A cataclysmic variable is a close binary system where a white dwarf is accreting matter from what is usually a main sequence star. Typical separations between the white dwarf and companion star are equivalent to the diameter of the Sun, and the orbital periods range from 1 to 12 hours.
Although they can be magnetic, the majority of cataclysmic variables discovered to date are non-magnetic. In their quiescent state, cataclysmic variables can be identified through their distinctive spectra, and systems which have never been observed in outburst are known as nova-like variables.
An outburst (nova) occurs when a quantity of material sufficient to initiate nuclear reactions is transfered from the companion star to the surface of the white dwarf. This is the origin of classical novae and recurrent novae. Alternatively dwarf novae originate from instabilities in the accretion disk, or sudden transfers of matter through the disk.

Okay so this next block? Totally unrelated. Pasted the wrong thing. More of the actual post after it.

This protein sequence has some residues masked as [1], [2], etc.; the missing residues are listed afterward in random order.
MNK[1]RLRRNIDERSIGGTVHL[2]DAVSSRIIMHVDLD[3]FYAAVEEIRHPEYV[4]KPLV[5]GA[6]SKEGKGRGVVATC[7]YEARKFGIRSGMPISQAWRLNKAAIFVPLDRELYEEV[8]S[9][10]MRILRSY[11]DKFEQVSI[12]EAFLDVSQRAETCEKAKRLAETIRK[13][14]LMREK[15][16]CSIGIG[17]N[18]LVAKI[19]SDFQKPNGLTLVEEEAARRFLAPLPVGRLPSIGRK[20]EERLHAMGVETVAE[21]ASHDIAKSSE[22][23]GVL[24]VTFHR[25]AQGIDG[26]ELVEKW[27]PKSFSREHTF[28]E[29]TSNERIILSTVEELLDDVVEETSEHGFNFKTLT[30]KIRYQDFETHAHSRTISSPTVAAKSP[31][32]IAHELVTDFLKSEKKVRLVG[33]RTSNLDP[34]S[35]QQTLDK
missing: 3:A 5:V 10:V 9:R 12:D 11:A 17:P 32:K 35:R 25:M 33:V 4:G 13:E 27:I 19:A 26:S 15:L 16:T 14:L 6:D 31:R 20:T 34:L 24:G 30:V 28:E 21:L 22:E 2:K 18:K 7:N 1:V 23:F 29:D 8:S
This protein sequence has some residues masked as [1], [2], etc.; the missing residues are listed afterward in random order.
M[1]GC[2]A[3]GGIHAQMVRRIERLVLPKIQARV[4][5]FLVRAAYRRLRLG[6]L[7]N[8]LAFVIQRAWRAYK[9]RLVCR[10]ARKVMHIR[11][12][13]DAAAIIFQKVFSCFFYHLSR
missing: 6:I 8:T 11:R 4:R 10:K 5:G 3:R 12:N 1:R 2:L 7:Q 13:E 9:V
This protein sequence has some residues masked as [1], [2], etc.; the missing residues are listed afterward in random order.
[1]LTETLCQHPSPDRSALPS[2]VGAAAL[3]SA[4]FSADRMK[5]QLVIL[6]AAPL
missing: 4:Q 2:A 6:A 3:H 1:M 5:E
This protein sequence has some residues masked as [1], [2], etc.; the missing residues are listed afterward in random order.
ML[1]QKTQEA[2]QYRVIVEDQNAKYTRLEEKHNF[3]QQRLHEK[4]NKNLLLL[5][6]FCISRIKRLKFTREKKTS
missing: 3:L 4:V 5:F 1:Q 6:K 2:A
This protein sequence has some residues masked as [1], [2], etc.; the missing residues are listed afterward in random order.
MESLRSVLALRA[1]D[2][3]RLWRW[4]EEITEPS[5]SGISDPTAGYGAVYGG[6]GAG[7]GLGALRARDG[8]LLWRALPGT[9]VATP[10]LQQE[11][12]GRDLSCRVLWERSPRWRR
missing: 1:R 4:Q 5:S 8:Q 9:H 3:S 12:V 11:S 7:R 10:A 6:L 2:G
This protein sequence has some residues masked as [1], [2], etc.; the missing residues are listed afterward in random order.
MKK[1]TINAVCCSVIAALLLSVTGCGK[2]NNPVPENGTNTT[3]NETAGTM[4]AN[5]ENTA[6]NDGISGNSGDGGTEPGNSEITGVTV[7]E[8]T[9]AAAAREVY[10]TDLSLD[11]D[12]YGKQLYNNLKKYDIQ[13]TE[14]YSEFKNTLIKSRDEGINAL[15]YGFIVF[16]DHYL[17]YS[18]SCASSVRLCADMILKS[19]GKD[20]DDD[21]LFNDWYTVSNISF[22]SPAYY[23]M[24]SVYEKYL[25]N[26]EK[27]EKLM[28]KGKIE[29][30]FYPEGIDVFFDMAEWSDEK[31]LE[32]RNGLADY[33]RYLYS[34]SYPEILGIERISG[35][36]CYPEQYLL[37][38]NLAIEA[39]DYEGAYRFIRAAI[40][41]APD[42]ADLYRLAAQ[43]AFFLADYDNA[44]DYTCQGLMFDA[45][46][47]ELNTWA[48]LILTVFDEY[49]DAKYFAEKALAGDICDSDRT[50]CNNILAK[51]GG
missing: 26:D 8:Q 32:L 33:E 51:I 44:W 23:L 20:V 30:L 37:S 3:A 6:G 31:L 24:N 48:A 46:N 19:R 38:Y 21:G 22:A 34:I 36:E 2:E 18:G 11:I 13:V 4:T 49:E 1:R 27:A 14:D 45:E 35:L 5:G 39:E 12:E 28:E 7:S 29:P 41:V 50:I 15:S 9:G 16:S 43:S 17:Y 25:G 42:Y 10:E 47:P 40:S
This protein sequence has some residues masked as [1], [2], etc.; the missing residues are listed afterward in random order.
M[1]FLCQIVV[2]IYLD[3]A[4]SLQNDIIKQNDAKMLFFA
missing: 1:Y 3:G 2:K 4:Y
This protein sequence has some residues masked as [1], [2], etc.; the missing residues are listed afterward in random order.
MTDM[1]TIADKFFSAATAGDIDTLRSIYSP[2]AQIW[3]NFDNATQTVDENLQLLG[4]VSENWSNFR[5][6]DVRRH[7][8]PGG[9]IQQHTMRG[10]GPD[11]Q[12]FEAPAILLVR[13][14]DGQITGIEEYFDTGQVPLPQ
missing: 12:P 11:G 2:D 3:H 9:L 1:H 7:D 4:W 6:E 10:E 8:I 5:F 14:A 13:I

Cataclysmic variables have much in common with X-ray binaries, and are often brighter at X-ray and ultraviolet wavelengths than in the optical universe. The X-rays are produced by the extreme temperatures generated where the accretion disk hits the surface of the white dwarf.